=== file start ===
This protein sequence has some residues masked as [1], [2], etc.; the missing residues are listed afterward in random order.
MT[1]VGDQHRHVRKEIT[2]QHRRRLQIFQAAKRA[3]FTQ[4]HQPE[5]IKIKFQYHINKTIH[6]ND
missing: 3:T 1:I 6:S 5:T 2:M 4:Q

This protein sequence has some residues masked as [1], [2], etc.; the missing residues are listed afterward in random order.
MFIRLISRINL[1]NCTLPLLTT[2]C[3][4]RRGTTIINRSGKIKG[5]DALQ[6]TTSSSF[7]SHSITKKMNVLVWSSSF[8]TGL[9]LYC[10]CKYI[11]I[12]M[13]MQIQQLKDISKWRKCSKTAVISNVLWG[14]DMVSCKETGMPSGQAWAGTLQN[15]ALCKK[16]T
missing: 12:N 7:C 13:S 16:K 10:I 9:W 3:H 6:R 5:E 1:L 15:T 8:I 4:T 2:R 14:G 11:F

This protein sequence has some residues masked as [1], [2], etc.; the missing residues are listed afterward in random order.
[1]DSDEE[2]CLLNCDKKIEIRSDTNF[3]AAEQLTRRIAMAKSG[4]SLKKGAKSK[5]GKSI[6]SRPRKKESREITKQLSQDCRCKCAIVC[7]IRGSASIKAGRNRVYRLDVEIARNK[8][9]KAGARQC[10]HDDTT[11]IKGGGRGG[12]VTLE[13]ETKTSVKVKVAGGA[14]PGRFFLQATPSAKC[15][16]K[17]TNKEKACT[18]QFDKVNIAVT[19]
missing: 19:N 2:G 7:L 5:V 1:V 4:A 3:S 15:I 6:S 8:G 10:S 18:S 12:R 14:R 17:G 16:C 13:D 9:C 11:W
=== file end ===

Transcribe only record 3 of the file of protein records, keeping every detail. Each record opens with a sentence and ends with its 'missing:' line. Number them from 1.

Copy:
This protein sequence has some residues masked as [1], [2], etc.; the missing residues are listed afterward in random order.
[1]DSDEE[2]CLLNCDKKIEIRSDTNF[3]AAEQLTRRIAMAKSG[4]SLKKGAKSK[5]GKSI[6]SRPRKKESREITKQLSQDCRCKCAIVC[7]IRGSASIKAGRNRVYRLDVEIARNK[8][9]KAGARQC[10]HDDTT[11]IKGGGRGG[12]VTLE[13]ETKTSVKVKVAGGA[14]PGRFFLQATPSAKC[15][16]K[17]TNKEKACT[18]QFDKVNIAVT[19]
missing: 19:N 2:G 7:L 5:V 1:V 4:A 3:S 15:I 6:S 8:G 10:S 18:S 12:R 14:R 17:G 16:C 13:D 9:C 11:W